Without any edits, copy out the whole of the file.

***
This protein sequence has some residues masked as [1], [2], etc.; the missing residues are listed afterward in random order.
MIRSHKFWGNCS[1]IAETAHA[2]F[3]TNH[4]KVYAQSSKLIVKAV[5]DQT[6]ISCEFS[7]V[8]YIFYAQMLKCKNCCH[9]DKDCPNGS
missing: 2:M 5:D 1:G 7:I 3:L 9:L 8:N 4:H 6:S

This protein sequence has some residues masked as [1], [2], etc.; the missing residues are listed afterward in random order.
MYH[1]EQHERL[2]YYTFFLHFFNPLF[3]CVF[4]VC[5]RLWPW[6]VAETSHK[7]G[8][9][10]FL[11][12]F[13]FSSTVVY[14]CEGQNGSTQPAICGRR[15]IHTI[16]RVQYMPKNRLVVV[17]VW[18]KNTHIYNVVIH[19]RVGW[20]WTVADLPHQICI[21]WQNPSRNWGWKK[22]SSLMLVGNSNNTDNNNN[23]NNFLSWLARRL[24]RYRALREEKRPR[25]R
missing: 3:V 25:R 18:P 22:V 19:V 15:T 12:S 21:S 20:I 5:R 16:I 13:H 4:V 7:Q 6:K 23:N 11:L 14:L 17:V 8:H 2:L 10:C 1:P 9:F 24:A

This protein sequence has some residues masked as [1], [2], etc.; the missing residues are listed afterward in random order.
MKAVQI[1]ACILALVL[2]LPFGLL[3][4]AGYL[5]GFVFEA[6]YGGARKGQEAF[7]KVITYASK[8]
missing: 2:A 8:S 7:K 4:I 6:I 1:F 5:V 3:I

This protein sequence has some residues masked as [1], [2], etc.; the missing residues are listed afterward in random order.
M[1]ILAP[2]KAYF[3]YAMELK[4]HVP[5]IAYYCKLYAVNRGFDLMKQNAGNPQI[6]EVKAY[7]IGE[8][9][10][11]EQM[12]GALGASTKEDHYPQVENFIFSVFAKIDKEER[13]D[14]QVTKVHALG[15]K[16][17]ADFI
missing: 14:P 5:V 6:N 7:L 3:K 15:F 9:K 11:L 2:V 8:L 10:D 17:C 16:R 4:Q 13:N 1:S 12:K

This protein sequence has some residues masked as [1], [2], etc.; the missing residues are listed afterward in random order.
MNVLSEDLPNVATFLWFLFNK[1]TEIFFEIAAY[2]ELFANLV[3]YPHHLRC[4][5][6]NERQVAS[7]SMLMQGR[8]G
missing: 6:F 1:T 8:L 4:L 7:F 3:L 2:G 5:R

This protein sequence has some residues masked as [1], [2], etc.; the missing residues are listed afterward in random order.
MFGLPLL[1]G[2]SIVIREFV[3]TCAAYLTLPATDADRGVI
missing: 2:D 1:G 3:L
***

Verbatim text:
This protein sequence has some residues masked as [1], [2], etc.; the missing residues are listed afterward in random order.
MIRSHKFWGNCS[1]IAETAHA[2]F[3]TNH[4]KVYAQSSKLIVKAV[5]DQT[6]ISCEFS[7]V[8]YIFYAQMLKCKNCCH[9]DKDCPNGS
missing: 2:M 5:D 1:G 7:I 3:L 9:L 8:N 4:H 6:S

This protein sequence has some residues masked as [1], [2], etc.; the missing residues are listed afterward in random order.
MYH[1]EQHERL[2]YYTFFLHFFNPLF[3]CVF[4]VC[5]RLWPW[6]VAETSHK[7]G[8][9][10]FL[11][12]F[13]FSSTVVY[14]CEGQNGSTQPAICGRR[15]IHTI[16]RVQYMPKNRLVVV[17]VW[18]KNTHIYNVVIH[19]RVGW[20]WTVADLPHQICI[21]WQNPSRNWGWKK[22]SSLMLVGNSNNTDNNNN[23]NNFLSWLARRL[24]RYRALREEKRPR[25]R
missing: 3:V 25:R 18:P 22:V 19:V 15:T 12:S 21:S 20:I 5:R 16:I 13:H 4:V 7:Q 6:K 23:N 11:L 14:L 17:V 8:H 2:L 10:C 1:P 9:F 24:A

This protein sequence has some residues masked as [1], [2], etc.; the missing residues are listed afterward in random order.
MKAVQI[1]ACILALVL[2]LPFGLL[3][4]AGYL[5]GFVFEA[6]YGGARKGQEAF[7]KVITYASK[8]
missing: 2:A 8:S 7:K 4:I 6:I 1:F 5:V 3:I

This protein sequence has some residues masked as [1], [2], etc.; the missing residues are listed afterward in random order.
M[1]ILAP[2]KAYF[3]YAMELK[4]HVP[5]IAYYCKLYAVNRGFDLMKQNAGNPQI[6]EVKAY[7]IGE[8][9][10][11]EQM[12]GALGASTKEDHYPQVENFIFSVFAKIDKEER[13]D[14]QVTKVHALG[15]K[16][17]ADFI
missing: 14:P 5:V 6:N 7:L 3:K 15:F 9:K 11:L 2:V 8:L 10:D 17:C 16:R 4:Q 13:N 1:S 12:K

This protein sequence has some residues masked as [1], [2], etc.; the missing residues are listed afterward in random order.
MNVLSEDLPNVATFLWFLFNK[1]TEIFFEIAAY[2]ELFANLV[3]YPHHLRC[4][5][6]NERQVAS[7]SMLMQGR[8]G
missing: 6:F 1:T 8:L 4:L 7:F 3:L 2:G 5:R

This protein sequence has some residues masked as [1], [2], etc.; the missing residues are listed afterward in random order.
MFGLPLL[1]G[2]SIVIREFV[3]TCAAYLTLPATDADRGVI
missing: 2:D 1:G 3:L